MENGENANG SEORANG CARLOS
Tidak mengira perjumpaan dengan Carlos di pantai Santa Monica California mengandung makna mendalam baginya. Menikmati sunset sambil makan bareng di pantai ternyata bagian dari tugasnya sebagai relawan citizen diplomat, Carlos sendiri seharian sebagai pegawai pemerintah kota Santa Monica. Berikut tulisannya.
berikut tulisan Carlos :
Why Hosting Matters to Me: A Los Angeles Citizen Diplomat’s Perspective
Carlos Collard, a volunteer with the International Visitors Council of Los Angeles (IVCLA), shares his experience making global connections at the local level
“Oh, you speak Arabic?!”
That was the interpreted response, along with wide eyes and even wider smiles, I received from two Saudi Arabian leaders when I picked them up from their hotel for dinner on my birthday three years ago. Unfortunately, I did not speak Arabic, but I had learned and practiced greeting them and introducing myself in their native language in anticipation of this evening. It was my first time hosting as a citizen diplomat of the International Visitor Council of Los Angeles (IVCLA), a community-based member of the Global Ties U.S. network, and I didn’t know what to expect.
My lack of Arabic was exposed within seconds when I embarrassingly couldn’t respond, but that’s why they had an interpreter accompanying them during their time in the United States. We all laughed and walked together to a Nepali restaurant close to their hotel so they could try cuisine they had never had before. We talked for at least a couple of hours before the evening ended with the presentation of a Saudi gift to me and an invitation to go camping, cook good food, and meet nomads in the Saudi desert with one participant’s family. This hosting experience was an everlasting birthday present, setting the tone for how I saw my role as a U.S. citizen diplomat. It was the beginning of my understanding of why hosting matters.
As a volunteer and Chair of IVCLA’s Young Professionals Steering Committee, I have hosted and engaged with exchange participants from the U.S. Department of State’s International Visitor Leadership Program (IVLP) and Open World Leadership Center from over 50 countries and from almost every continent (I’m still waiting for that Antarctica visitor). I've volunteered with many organizations throughout my life, but this has been one of the best and most rewarding experiences.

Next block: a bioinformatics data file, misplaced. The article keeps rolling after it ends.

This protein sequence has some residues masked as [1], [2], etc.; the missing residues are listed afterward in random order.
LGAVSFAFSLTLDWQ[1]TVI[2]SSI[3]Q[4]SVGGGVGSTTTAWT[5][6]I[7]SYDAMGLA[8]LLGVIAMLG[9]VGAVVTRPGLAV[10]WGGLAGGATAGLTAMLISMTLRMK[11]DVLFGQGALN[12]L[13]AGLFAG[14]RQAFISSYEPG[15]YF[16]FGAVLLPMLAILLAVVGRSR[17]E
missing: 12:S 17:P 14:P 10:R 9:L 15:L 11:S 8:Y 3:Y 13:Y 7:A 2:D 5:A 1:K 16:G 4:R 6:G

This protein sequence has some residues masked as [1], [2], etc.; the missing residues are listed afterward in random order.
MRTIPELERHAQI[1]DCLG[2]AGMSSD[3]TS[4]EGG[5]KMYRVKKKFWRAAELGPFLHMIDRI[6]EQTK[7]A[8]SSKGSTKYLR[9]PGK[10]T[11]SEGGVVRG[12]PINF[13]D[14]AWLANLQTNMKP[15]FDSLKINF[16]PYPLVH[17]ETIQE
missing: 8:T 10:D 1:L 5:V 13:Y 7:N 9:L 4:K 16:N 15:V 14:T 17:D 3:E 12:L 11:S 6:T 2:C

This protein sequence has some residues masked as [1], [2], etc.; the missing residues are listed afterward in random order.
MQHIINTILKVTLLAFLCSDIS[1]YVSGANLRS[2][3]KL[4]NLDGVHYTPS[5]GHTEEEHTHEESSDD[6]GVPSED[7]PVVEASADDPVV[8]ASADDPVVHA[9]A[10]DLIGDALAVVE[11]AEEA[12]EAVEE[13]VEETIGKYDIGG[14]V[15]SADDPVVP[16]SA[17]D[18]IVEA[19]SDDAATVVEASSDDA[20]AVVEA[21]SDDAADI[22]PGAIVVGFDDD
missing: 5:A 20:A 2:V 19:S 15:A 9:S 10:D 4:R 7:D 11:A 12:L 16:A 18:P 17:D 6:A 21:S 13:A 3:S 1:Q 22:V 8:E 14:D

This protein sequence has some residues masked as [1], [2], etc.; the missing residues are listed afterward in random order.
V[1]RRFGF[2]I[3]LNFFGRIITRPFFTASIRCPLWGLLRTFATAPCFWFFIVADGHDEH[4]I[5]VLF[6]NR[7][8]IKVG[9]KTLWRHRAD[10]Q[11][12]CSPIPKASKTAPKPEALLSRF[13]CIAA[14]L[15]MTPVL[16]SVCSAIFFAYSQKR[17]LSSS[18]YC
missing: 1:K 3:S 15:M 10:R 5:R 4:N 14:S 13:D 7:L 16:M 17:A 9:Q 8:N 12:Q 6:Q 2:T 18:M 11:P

It has changed my life through travel opportunities hosted by visitors I’ve met in Los Angeles, exposure to languages, improved understanding of how we are interconnected, and most importantly, lifelong friendships across the globe. Hosting matters because I learn about countries, cultures, and issues directly from the people who are a part of them. It is the best global education. Hosting has inspired me to get apps, bookmark websites, and follow television broadcasts that connect me to international news because I now know people around the world who are affected by events both good and bad. This helps me stay connected to visitors because I can ask them for their opinion or insight into something that I’ve read or watched, which ultimately continues my global education long after hosting them.
“Hosting matters because I learn about countries, cultures, and issues directly from the people who are a part of them.” For me, hosting is about providing comfort and authenticity. I imagine myself as the visitor. For some, it’s not only their first time visiting America, but also their first time leaving their home country. Some speak little to no English. When I met a tourism industry group from Turkmenistan at an IVCLA board meeting, I stood up to welcome them and introduced myself in their native Turkmen language. Halfway through my memorized phrases, they all began to applaud loudly with sparkling smiles on their faces. When I presented them with UCLA (my alma mater) key chains before they departed, one of them said, “thank you for speaking our language.”
The Nepali “Seven Summits” delegation, the first all-women team to climb the highest summit on each continent, at the beach in front of Gladstones Restaurant in Malibu